Sunday, 8 June 2014

Groenewald to leave and youth to get opportunity

Today's breaking news that Tim Groenewald is set to leave the county is sad, but will, I think, be seen as the day when the Welch revolution started moving through the gears at the County Ground.

I like Groenewald as a cricketer and he has been an excellent servant to Derbyshire. Then again, the club has been good to him and had it not been for the opportunities offered with the new ball when he left Warwickshire, his career could have taken a completely different route.

One thing is for sure, we will miss a player who has always given one hundred per cent and who has proved the most robust of seamers. Look back over his time at the club and there are few periods where he missed matches. Whether one-day or four-day cricket, Timmy G has run in to bowl and done so consistently.

He has not been quite so effective in the T20 this year and with a current rate of ten runs an over against him is not enjoying the best of campaigns, but he will be remembered as a very good seam bowler and an excellent club man. He is also a thoroughly nice guy and I am sure that Derbyshire fans will wish him well, wherever he ends up.

That Derbyshire waived their right to the player serving 28 days notice before speaking to other counties can be construed as a goodwill gesture, but also as a vote of confidence in the crop of young bowlers coming through. I fully expect to see change and experiment in the course of this summer and next, as opportunity knocks for the young brigade of seam bowlers. Tom Taylor is the first of these to gain elevation and replaced Groenewald in the side at Leicester today. The lad is a genuine talent and needs opportunity to move up a level. So too do the likes of the giant Ben Cotton, the whole-hearted Matt Higginbottom and the all-round talent of Greg Cork, even before you consider the likes of Jony Marsden and Will Davis.

Five years from now, maybe even three, Derbyshire may well field a first-choice attack that is primarily home-grown. There will also be more opportunities on the batting front, where again there are players emerging through the Academy who could force their way into the side in time.

Derbyshire will have made Tim Groenewald a decent contract offer but presumably could not compete, or chose not to compete, with what is on offer elsewhere. In all such dealings one has to consider the importance of the player and the cover available for them should they decide to leave.

In this instance, Graeme Welch has decided that he has the cover and that the money could be more beneficially used for strengthening elsewhere.

That's what he is paid for. Let the revolution commence... 


Mark said...

Oh well one of our better players deserting the sinking ship. We won't replace him, just promote from the academy. Cheap option coming up again.

Anonymous said...

an odd interpretation of events imo. Rather Groenewald sees no progression in the side and decides to leave , having given 100% for Derbyshire in every game and little reward. A very dispiriting piece of news and the revolution you talk about is purely fictional.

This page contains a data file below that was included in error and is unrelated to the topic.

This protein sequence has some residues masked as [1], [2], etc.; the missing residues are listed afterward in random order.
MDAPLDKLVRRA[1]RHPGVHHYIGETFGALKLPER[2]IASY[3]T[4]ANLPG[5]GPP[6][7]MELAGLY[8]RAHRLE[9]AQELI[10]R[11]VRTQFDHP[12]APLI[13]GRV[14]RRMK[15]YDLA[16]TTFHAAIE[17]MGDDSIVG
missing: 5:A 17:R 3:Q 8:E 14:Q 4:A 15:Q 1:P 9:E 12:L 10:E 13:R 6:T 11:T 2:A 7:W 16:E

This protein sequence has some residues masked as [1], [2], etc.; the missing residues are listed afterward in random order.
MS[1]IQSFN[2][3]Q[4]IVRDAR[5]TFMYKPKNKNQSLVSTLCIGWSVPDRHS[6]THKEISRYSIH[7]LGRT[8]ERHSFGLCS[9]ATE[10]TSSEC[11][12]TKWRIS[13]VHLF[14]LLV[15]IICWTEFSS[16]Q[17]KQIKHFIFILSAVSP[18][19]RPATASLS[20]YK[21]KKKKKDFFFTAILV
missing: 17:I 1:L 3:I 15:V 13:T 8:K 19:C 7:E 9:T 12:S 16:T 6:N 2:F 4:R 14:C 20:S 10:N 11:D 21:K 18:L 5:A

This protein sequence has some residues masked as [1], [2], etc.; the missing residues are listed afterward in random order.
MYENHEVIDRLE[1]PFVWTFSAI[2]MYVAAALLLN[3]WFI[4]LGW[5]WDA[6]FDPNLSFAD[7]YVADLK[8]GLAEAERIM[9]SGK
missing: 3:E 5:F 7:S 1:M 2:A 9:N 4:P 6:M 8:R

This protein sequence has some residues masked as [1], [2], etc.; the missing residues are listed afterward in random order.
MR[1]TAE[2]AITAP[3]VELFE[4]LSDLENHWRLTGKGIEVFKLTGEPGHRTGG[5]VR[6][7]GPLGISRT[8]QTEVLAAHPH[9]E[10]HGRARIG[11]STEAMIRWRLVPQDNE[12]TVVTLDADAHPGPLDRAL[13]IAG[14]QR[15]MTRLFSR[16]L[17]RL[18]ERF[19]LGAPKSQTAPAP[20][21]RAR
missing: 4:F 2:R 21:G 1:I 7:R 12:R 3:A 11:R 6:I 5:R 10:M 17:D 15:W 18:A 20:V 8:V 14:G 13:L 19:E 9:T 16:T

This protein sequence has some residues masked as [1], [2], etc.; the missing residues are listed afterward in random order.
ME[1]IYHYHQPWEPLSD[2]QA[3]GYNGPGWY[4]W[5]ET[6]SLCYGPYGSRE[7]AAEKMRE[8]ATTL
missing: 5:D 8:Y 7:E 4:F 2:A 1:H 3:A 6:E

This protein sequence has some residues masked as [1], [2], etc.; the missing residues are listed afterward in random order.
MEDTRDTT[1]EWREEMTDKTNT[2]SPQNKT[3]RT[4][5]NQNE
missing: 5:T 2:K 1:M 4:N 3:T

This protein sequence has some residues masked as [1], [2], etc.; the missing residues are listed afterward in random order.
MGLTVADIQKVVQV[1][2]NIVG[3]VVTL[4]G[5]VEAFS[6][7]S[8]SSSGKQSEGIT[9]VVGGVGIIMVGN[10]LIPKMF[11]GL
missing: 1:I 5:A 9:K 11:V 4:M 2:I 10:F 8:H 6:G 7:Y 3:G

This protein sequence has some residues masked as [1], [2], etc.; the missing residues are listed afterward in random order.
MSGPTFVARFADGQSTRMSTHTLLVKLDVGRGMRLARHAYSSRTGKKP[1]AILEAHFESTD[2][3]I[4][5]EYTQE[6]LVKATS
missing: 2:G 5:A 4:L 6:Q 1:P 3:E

Anonymous said...

Its all right having a revolution but we could be regular battlers for the wooden spoon with Leicestershire, for many years to come.


Peakfan said...

Please use a name Anon..
I don't blame him for going if there's better deals on the table. I don't blame us for not matching that deal. All players have a value and we have a more limited budget. We're losing a good player, but no Les Jackson.

Jeff said...


I find this situation quite sad and the timing really unfortunate.

It must be remembered that Tim nearly left us 3 years ago but the club came up with the goods and he opted to stay. Therefore I'm not sure what the club could have done to retain one of its best players on a further 2-3 year contract, especially as the club have a wage structure to follow and need to be aware of other players whose contracts expire at the end of this season.

The thing is that this now highlights the lack of management and foresight from those who ran the club 10-15 years ago. As they maintained the club being run on the old lines of the committee structure etc., other counties saw the increase freedom of movement of players and showed some ambition to make sure they weren't left behind (If only Don Amott or Chris Grant had been available in the late 90's, I don't think Derbyshire would have been in the position that we are now).

We are now trying to catch up, hence the relatively small playing budget and the desperate need to bring income in through off-field activities. I think I said in September 2013 that our problems now stem from the fact that we didn't do enough to attract a big sponsor after Ward's left. To go from Bass's to Ward's via Birch plc and then have smaller sponsorships while other counties managed to maintain or improve theirs. The investment we now have in the club through 3AAA etc is obviously extremely welcome but was required at the turn of the century.

However, what is done is done and we cannot change it.

Anyhow I found this, I thought it might be of interest: